Multi-channel eBay advertising examples

Amazon Advertising also offers its retailers a multi-platform experience with Amazon Search for product searches, Amazon Ad Platform for static and video assets, and Amazon Media Group for higher-end managed services.

Multi-channel Amazon advertising examples

With the millions of products being offered on these platforms, it’s not just enough to establish multi-channel marketing on eBay and Amazon; you need to have skin in the game and ensure your products stand out from the competition.

Using their in-house advertising services will help ensure your products are top-of-mind when buyers are researching and shopping. Be sure to include the costs of different advertising solutions as part of your future marketing budgets so you can keep up.

4. Channel Options

A quick recap: omni-channel retailing in commerce means creating a single, integrated experience for your customers across every touchpoint. A multi-channel ecommerce strategy allows your customers to purchase wherever they browse and shop, but leaves those touchpoints to operate independently.

Image via Omni-Channel vs Multi-Channel

So what does this have to do with the marketplace conundrum?

Everything. In today’s digital world, if you’re not present where your customers are, you’re missing out on a big piece of the pie (between 38% and 120% as we saw above).

You want to be where your customers are spending their time. Whether that’s eBay, Amazon, Facebook, Instagram, Houzz, BuzzFeed, or … follow the breadcrumbs and adapt accordingly. This goes beyond simply advertising and linking back to your website’s store:

“True multi-channel ecommerce does this natively in a way that honors consumer choice and intent.”

Knowing if your customers are browsing sites like eBay and Amazon is easy enough to figure out. eBay, for instance, provides segmented analytics via eBay Advertising. And similar information can be obtained from other marketplaces as well.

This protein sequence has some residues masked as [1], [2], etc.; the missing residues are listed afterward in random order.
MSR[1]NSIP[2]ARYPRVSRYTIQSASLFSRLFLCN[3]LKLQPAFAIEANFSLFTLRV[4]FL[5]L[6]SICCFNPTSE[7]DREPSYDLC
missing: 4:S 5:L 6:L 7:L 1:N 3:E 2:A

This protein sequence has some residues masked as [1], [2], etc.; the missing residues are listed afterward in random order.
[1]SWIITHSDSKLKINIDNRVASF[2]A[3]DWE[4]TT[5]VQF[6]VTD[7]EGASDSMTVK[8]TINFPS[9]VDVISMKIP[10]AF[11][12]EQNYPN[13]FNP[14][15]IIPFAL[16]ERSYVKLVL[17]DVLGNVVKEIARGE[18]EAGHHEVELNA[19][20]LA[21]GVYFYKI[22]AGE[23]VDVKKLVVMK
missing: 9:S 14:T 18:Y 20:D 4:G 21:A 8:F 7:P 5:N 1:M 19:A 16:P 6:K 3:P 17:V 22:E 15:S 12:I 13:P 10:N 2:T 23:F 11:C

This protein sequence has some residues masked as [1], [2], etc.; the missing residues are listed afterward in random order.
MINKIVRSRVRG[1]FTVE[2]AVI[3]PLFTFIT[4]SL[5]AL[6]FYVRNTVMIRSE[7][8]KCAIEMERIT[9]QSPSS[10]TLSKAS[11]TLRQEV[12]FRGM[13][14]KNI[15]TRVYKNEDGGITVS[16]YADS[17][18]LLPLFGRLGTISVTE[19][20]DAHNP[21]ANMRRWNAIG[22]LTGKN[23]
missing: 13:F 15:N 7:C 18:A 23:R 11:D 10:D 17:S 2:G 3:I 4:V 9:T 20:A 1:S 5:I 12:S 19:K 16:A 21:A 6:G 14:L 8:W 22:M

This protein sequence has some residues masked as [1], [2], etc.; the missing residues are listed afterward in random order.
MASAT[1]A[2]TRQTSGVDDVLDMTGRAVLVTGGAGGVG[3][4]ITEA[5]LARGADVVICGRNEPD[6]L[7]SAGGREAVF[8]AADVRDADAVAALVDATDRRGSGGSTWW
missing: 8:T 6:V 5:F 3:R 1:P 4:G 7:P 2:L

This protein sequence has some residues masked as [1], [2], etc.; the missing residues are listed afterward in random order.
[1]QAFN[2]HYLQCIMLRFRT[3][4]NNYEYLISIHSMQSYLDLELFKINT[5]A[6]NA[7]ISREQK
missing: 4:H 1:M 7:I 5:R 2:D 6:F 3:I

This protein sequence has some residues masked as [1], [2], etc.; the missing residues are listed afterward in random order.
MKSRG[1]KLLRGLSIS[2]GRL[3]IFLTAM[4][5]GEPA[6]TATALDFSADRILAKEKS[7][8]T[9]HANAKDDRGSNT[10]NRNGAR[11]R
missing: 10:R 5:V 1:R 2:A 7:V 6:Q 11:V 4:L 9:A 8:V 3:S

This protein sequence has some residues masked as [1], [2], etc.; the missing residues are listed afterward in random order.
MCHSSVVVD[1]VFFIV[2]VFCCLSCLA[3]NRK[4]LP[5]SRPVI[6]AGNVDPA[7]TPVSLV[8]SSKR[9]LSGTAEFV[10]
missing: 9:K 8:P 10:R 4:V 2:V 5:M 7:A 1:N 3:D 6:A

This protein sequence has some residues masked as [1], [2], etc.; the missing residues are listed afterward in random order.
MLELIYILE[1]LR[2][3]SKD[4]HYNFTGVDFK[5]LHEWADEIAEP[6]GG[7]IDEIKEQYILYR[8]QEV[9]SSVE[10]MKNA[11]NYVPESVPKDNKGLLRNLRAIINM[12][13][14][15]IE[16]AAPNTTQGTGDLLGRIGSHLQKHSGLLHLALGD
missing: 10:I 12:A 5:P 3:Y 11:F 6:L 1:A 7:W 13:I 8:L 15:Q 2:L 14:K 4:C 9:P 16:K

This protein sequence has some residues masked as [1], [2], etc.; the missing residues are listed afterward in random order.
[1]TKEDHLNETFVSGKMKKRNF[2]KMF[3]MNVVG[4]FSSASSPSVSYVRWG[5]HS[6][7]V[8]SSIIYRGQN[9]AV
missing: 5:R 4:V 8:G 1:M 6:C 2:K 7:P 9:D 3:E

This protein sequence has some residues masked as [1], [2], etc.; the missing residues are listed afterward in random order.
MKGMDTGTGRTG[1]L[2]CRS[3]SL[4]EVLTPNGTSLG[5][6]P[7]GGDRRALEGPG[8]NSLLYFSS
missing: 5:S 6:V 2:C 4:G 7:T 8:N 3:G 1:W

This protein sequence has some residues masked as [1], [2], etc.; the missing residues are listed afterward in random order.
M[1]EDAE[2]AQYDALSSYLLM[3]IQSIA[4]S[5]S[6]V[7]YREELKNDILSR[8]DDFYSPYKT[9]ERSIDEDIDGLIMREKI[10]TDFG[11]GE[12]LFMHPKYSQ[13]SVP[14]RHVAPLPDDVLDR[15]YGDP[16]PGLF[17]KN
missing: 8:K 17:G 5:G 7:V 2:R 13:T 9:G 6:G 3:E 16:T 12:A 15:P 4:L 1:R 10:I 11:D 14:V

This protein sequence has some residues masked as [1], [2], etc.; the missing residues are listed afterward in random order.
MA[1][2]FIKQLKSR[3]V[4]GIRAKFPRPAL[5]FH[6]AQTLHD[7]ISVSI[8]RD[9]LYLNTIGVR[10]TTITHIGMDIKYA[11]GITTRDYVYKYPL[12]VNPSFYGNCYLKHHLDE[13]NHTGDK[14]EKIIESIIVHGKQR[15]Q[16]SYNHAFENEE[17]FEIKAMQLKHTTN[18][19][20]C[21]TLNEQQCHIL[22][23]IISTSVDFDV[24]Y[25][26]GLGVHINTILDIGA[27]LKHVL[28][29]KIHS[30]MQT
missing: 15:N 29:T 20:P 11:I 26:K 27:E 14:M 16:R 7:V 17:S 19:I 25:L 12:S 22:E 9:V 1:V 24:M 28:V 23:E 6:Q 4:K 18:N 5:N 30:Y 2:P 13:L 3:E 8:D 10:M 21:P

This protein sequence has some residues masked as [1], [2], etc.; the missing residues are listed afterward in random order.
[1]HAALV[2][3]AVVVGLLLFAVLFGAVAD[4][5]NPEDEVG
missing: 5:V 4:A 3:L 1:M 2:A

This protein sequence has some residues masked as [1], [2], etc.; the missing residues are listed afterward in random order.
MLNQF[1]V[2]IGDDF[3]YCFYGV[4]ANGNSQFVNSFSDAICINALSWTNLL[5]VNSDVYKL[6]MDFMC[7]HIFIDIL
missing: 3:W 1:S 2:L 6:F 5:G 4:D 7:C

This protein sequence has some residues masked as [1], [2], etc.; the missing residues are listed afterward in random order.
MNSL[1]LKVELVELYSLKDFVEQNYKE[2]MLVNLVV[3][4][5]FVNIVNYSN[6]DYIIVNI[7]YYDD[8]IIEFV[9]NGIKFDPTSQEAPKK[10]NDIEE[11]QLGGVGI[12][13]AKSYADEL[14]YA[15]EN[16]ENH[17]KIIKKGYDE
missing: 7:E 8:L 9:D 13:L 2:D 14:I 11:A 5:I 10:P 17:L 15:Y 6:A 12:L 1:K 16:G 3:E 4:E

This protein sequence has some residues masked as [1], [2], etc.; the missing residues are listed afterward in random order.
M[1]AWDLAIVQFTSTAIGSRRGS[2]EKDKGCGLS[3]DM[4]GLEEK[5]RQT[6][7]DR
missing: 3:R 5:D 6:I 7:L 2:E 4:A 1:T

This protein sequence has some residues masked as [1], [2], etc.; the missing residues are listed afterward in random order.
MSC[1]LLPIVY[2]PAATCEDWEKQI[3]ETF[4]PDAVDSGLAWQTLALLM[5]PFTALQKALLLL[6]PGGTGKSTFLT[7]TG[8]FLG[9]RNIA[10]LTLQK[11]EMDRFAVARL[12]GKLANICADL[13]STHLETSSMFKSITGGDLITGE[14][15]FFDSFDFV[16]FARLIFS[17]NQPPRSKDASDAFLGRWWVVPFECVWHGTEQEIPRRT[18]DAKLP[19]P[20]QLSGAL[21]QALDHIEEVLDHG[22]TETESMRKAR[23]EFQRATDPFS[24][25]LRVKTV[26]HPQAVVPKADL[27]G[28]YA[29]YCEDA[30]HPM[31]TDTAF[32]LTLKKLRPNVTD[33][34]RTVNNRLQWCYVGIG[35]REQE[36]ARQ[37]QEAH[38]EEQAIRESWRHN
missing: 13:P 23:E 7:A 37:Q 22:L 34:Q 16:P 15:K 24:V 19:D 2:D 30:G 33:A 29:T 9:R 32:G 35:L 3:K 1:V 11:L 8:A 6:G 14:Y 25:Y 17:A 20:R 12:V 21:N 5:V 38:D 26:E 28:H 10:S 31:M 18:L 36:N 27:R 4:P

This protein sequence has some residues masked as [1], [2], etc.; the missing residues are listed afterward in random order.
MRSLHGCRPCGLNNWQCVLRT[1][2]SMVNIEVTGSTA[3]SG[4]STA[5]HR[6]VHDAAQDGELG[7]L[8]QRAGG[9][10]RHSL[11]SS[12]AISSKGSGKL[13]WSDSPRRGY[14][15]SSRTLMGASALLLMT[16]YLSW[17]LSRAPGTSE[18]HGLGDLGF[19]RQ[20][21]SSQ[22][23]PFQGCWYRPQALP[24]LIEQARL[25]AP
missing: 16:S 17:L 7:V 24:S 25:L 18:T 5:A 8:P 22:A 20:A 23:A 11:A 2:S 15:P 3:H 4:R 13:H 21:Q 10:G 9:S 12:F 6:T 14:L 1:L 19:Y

The moral of the story is: if you’re going to sell somewhere other than your website, you better damn well be sure your strategy is solid.

5. App Integrations

With Shopify, you can integrate your ecommerce with 22 sales channels, which allows you to market and sell wherever your ideal customers are. Emphasis on wherever your ideal customers are.

Having access to some of the world’s most-prominent websites, marketplaces, and networks means you can give your customers a multi-channel experience. With integrations for eBay, Amazon, Wish, Kik, Lyst, Ebates, and more, you can now have a very focused marketing and sales strategy.

Listing products through Shopify’s multi-channel ecommerce software eBay

Listing products through Shopify’s multi-channel ecommerce software on eBay

A connected account through Shopify’s multi-channel ecommerce software Amazon

A connected account through Shopify’s multi-channel ecommerce software for Amazon

And with integration comes better strategies, smarter analytics, understanding your customers and their preferences, and real-time inventory updates so you can keep up with the demand.

However, you need to determine further what tools you need to help you manage the process. Will you sell through your native ecommerce software, utilize the tools offered by the marketplace itself, or use a third-party inventory management system that integrates with all of the above?

6. Symbiotic Relationships

Marketplaces like Amazon and eBay can give new brands the validation and credibility they seek in their infancy. Why? Because eBay and Amazon have been around for over 20 years, consumers trust products found on their sites.

Nolan Walsh, co-founder Thursday Boots, explains, “We realized it is hard for people to have faith in a new brand, especially for something as sensitive as footwear. We really liked the idea of Amazon being able to list our products side by side the bigger legacy brands. That helped validate our product.”

Thursday Boot Company lists staple and best-selling products on Amazon while reserving their new products for onsite

In most cases, multi-channel ecommerce on eBay and Amazon should complement your online store … ensuring your chosen channels don’t cannibalize on each other’s sales.

Understanding where your products fit into the marketplace ecosystem will help you create an important piece of the puzzle: your multi-channel strategy.

7. Comparison Shopping

Heed this warning: because marketplaces are popular and considered a one-stop-shop, you may be competing against your own products.